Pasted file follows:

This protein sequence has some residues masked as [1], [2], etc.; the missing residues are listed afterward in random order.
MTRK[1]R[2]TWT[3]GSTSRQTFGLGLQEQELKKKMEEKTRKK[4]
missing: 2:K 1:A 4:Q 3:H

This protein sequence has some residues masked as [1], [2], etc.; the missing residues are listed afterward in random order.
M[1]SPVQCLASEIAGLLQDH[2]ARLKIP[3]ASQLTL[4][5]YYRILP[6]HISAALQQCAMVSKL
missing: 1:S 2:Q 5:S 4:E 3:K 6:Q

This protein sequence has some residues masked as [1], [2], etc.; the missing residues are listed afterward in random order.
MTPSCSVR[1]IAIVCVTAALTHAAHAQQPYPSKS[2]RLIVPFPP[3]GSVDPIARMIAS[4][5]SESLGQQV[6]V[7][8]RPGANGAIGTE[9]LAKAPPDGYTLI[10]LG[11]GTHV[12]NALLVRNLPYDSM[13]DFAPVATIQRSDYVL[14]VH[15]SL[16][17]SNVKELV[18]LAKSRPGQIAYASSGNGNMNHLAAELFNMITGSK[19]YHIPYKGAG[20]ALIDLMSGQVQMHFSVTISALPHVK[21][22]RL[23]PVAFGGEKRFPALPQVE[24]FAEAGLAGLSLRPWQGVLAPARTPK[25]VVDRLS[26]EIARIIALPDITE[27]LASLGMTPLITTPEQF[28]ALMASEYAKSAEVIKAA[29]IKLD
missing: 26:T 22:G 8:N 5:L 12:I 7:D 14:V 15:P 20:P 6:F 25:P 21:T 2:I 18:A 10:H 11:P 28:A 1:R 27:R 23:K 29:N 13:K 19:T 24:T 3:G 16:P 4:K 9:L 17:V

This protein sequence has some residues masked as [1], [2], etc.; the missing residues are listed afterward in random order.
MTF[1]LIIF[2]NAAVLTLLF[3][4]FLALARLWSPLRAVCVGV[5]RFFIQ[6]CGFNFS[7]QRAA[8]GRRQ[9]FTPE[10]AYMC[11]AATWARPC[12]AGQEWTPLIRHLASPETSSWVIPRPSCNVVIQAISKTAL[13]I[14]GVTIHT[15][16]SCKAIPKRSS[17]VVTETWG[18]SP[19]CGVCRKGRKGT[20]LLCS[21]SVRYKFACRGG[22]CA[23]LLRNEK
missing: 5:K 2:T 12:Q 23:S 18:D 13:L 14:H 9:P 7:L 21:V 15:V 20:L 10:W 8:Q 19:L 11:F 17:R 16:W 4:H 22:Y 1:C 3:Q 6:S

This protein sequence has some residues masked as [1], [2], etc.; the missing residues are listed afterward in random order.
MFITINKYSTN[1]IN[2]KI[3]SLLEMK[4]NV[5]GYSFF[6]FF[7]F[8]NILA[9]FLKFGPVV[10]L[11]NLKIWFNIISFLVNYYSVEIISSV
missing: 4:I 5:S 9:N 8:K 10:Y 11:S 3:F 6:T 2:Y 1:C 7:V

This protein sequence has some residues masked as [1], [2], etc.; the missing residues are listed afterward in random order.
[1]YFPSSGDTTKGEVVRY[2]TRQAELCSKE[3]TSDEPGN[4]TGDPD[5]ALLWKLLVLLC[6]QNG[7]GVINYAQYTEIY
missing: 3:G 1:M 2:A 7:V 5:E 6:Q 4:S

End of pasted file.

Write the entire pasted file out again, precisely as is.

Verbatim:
This protein sequence has some residues masked as [1], [2], etc.; the missing residues are listed afterward in random order.
MTRK[1]R[2]TWT[3]GSTSRQTFGLGLQEQELKKKMEEKTRKK[4]
missing: 2:K 1:A 4:Q 3:H

This protein sequence has some residues masked as [1], [2], etc.; the missing residues are listed afterward in random order.
M[1]SPVQCLASEIAGLLQDH[2]ARLKIP[3]ASQLTL[4][5]YYRILP[6]HISAALQQCAMVSKL
missing: 1:S 2:Q 5:S 4:E 3:K 6:Q

This protein sequence has some residues masked as [1], [2], etc.; the missing residues are listed afterward in random order.
MTPSCSVR[1]IAIVCVTAALTHAAHAQQPYPSKS[2]RLIVPFPP[3]GSVDPIARMIAS[4][5]SESLGQQV[6]V[7][8]RPGANGAIGTE[9]LAKAPPDGYTLI[10]LG[11]GTHV[12]NALLVRNLPYDSM[13]DFAPVATIQRSDYVL[14]VH[15]SL[16][17]SNVKELV[18]LAKSRPGQIAYASSGNGNMNHLAAELFNMITGSK[19]YHIPYKGAG[20]ALIDLMSGQVQMHFSVTISALPHVK[21][22]RL[23]PVAFGGEKRFPALPQVE[24]FAEAGLAGLSLRPWQGVLAPARTPK[25]VVDRLS[26]EIARIIALPDITE[27]LASLGMTPLITTPEQF[28]ALMASEYAKSAEVIKAA[29]IKLD
missing: 26:T 22:G 8:N 5:L 12:I 7:D 14:V 15:P 20:P 6:F 25:P 21:T 2:I 18:A 10:H 11:P 28:A 1:R 27:R 23:K 29:N 13:K 19:T 24:T 3:G 16:P 4:K 9:L 17:V

This protein sequence has some residues masked as [1], [2], etc.; the missing residues are listed afterward in random order.
MTF[1]LIIF[2]NAAVLTLLF[3][4]FLALARLWSPLRAVCVGV[5]RFFIQ[6]CGFNFS[7]QRAA[8]GRRQ[9]FTPE[10]AYMC[11]AATWARPC[12]AGQEWTPLIRHLASPETSSWVIPRPSCNVVIQAISKTAL[13]I[14]GVTIHT[15][16]SCKAIPKRSS[17]VVTETWG[18]SP[19]CGVCRKGRKGT[20]LLCS[21]SVRYKFACRGG[22]CA[23]LLRNEK
missing: 5:K 2:T 12:Q 23:S 18:D 13:L 14:H 9:P 7:L 21:V 15:V 20:L 10:W 8:Q 19:L 11:F 17:R 16:W 4:H 22:Y 1:C 3:Q 6:S

This protein sequence has some residues masked as [1], [2], etc.; the missing residues are listed afterward in random order.
MFITINKYSTN[1]IN[2]KI[3]SLLEMK[4]NV[5]GYSFF[6]FF[7]F[8]NILA[9]FLKFGPVV[10]L[11]NLKIWFNIISFLVNYYSVEIISSV
missing: 4:I 5:S 9:N 8:K 10:Y 11:S 3:F 6:T 2:Y 1:C 7:V

This protein sequence has some residues masked as [1], [2], etc.; the missing residues are listed afterward in random order.
[1]YFPSSGDTTKGEVVRY[2]TRQAELCSKE[3]TSDEPGN[4]TGDPD[5]ALLWKLLVLLC[6]QNG[7]GVINYAQYTEIY
missing: 3:G 1:M 2:A 7:V 5:E 6:Q 4:S